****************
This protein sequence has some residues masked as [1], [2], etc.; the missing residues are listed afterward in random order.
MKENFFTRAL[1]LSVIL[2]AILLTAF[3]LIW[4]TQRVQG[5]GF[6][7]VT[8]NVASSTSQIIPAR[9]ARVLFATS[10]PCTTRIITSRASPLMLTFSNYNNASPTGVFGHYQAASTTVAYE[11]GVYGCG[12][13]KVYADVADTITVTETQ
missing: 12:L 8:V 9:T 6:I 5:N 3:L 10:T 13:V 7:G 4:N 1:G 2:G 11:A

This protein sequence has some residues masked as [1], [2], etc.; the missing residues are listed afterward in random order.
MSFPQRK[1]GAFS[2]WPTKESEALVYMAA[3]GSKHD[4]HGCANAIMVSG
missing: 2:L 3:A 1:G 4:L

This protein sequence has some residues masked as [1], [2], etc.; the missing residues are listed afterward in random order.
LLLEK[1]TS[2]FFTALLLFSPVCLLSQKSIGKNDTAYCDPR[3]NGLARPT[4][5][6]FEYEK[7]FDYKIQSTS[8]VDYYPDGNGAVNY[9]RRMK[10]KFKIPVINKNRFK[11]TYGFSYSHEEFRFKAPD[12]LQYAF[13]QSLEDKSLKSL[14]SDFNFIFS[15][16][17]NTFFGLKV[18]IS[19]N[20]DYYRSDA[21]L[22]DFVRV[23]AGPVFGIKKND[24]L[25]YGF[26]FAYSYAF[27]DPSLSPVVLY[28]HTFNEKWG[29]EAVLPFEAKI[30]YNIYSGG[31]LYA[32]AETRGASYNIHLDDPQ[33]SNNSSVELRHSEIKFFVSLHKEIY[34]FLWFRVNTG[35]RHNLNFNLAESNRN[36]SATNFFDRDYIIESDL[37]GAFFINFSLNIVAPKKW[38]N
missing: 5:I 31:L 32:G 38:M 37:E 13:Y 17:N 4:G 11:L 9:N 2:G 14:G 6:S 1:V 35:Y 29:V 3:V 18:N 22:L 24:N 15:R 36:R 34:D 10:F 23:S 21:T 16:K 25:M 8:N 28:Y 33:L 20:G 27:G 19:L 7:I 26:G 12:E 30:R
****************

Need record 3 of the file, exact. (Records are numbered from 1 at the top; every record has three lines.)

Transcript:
This protein sequence has some residues masked as [1], [2], etc.; the missing residues are listed afterward in random order.
LLLEK[1]TS[2]FFTALLLFSPVCLLSQKSIGKNDTAYCDPR[3]NGLARPT[4][5][6]FEYEK[7]FDYKIQSTS[8]VDYYPDGNGAVNY[9]RRMK[10]KFKIPVINKNRFK[11]TYGFSYSHEEFRFKAPD[12]LQYAF[13]QSLEDKSLKSL[14]SDFNFIFS[15][16][17]NTFFGLKV[18]IS[19]N[20]DYYRSDA[21]L[22]DFVRV[23]AGPVFGIKKND[24]L[25]YGF[26]FAYSYAF[27]DPSLSPVVLY[28]HTFNEKWG[29]EAVLPFEAKI[30]YNIYSGG[31]LYA[32]AETRGASYNIHLDDPQ[33]SNNSSVELRHSEIKFFVSLHKEIY[34]FLWFRVNTG[35]RHNLNFNLAESNRN[36]SATNFFDRDYIIESDL[37]GAFFINFSLNIVAPKKW[38]N
missing: 5:I 31:L 32:G 38:M 37:E 13:Y 17:N 4:G 11:L 9:N 2:G 14:G 6:S 1:V 35:Y 29:V 3:V 18:N 22:L 24:N 15:R 36:R 34:D 10:F 23:S 21:T 16:K 25:M 8:N 28:Y 33:L 20:G 27:G 19:L 7:I 26:G 12:E 30:R